A roadside drug test revealed the truck driver had methylamphetamine in his system when he blocked the motorway. ​
A roadside drug test revealed the truck driver had methylamphetamine in his system when he blocked the motorway. ​

Meth-taking truckie stops for a snooze on busy road

A meth-taking interstate truck driver who blocked a major road when he stopped for a nap has lost his licence for two months.

Mount Julian's Jason Dean Taylor, 42, handed his licence, and in effect his livelihood, over at Proserpine Magistrates Court on Monday after he endangered other road users in a bizarre incident at Wacol in the early hours of the morning on January 24.

Responding to a call-out to the Ipswich Motorway at 6.35am, police found the self-employed truckie asleep behind the driver's seat of his heavy combination vehicle, which was blocking the left turn lane to Centenary Highway.

The court heard the keys to the white Mack truck were in the ignition, the engine was running, and the doors to the cab were unlocked.

A roadside drug test returned a positive result, and subsequent testing confirmed the drug was methylamphetamine.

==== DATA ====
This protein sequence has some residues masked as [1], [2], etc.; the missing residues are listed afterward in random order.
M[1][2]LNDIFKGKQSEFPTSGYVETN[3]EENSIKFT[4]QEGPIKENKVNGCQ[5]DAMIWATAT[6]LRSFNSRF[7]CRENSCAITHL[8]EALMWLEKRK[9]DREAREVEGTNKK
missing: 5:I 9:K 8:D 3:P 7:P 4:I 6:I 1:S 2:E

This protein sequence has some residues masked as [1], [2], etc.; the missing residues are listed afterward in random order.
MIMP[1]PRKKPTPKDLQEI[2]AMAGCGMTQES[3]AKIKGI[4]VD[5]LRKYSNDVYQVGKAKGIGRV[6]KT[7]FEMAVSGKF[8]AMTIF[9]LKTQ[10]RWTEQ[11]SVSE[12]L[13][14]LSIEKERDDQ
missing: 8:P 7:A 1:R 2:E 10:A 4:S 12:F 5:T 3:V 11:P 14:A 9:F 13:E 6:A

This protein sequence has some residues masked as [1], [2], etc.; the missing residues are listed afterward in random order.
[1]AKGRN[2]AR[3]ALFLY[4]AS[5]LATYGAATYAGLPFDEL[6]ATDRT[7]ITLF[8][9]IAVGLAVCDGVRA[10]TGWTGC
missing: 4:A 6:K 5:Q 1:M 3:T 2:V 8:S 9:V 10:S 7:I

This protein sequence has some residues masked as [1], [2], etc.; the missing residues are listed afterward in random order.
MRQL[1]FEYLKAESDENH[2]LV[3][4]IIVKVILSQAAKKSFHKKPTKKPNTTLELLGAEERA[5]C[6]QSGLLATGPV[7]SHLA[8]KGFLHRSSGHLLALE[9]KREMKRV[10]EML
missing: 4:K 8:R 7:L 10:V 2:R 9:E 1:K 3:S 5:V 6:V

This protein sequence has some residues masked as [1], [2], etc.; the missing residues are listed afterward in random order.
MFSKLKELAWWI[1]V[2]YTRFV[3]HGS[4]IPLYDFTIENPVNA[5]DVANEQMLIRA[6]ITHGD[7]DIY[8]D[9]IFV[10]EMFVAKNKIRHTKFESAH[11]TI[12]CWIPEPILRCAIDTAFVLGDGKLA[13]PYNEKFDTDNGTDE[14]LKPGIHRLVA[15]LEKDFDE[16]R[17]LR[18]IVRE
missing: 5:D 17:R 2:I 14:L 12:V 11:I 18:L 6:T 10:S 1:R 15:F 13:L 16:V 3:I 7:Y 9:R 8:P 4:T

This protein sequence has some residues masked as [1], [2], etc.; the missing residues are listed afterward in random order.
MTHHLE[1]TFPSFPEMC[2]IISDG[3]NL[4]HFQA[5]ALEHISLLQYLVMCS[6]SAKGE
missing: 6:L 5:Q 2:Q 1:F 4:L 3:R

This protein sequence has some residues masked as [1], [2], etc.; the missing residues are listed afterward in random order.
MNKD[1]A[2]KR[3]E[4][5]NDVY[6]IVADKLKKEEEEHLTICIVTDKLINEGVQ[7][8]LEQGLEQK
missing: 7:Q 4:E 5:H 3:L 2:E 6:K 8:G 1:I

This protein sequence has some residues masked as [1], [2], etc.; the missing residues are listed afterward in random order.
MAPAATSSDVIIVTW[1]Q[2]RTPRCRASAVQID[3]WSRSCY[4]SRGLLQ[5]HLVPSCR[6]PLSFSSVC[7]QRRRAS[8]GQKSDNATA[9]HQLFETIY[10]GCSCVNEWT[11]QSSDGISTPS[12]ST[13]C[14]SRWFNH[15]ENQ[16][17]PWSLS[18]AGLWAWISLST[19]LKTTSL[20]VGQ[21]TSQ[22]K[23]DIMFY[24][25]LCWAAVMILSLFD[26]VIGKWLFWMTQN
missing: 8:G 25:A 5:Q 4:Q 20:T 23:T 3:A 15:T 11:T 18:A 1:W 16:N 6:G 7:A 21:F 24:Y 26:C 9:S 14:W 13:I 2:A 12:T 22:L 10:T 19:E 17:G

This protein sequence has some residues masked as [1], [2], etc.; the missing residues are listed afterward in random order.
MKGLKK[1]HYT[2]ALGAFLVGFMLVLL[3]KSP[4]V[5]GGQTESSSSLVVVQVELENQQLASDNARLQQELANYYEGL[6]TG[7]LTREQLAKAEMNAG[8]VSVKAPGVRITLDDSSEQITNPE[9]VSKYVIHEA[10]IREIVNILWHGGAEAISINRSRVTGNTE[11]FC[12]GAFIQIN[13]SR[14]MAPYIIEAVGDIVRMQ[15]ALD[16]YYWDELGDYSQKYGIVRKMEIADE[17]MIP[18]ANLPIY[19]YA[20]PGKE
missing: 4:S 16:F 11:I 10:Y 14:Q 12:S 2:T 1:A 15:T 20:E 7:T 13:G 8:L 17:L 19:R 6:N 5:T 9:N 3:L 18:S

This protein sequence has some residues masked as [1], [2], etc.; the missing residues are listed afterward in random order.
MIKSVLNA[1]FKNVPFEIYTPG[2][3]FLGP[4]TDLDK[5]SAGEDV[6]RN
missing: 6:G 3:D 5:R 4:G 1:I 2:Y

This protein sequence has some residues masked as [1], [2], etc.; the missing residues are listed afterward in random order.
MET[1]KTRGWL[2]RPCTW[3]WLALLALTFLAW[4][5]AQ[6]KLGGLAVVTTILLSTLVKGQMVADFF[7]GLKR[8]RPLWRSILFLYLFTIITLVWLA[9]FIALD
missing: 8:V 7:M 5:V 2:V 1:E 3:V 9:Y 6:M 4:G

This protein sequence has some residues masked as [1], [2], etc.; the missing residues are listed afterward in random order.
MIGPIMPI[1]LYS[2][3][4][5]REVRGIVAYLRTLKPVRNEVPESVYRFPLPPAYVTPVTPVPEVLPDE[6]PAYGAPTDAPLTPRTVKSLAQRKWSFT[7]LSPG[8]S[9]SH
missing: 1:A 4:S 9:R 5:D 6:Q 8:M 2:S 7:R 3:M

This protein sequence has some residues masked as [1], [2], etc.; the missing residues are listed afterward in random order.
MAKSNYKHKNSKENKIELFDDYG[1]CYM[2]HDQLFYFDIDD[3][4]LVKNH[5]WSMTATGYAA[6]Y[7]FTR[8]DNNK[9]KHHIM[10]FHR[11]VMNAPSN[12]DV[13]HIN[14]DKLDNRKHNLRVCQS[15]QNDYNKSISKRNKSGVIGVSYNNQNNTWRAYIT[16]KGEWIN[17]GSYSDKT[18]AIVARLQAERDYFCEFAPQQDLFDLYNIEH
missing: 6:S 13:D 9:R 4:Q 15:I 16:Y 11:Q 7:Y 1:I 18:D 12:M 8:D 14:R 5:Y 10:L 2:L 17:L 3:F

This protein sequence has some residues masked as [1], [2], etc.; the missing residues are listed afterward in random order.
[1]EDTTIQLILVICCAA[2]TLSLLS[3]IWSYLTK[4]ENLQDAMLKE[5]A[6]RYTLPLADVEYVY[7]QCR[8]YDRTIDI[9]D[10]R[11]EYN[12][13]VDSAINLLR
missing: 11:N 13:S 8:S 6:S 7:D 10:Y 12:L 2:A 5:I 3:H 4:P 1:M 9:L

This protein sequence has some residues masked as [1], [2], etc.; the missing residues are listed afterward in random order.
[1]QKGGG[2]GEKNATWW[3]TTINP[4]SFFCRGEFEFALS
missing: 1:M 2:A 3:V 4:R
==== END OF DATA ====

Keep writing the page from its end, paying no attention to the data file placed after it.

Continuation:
The court heard Mr Taylor had been transporting fresh produce from Goondiwindi to Rocklea when he stopped his truck on the motorway "because he was tired".

He told police he "used to consume amphetamines orally but hadn't consumed any in years," and initially attempted to argue the positive drug test was as a result of taking the prescribed medication Duromine.

Pleading guilty to drug-driving at Monday's hearing, solicitor Brigid Paterson conceded her client should not have blocked the road.

"He was tired and he didn't intend to pull up and stay there for very long, but he did fall asleep in the vehicle," Ms Paterson told the court.

"He accepts he should have pulled up in a parking bay."


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Magistrate James Morton fined the father of two $550, and suspended his licence for two months, telling him he "should know better".

"The days of truck drivers staying awake for 24 hours to get from one end of the country to the other are over, do you understand?" Mr Morton told Mr Taylor.

"Trucks with dangerous drivers behind the wheel - they're dangerous, and it's the poor person just trying to get from point A to point B to get by in life that ends up getting killed."


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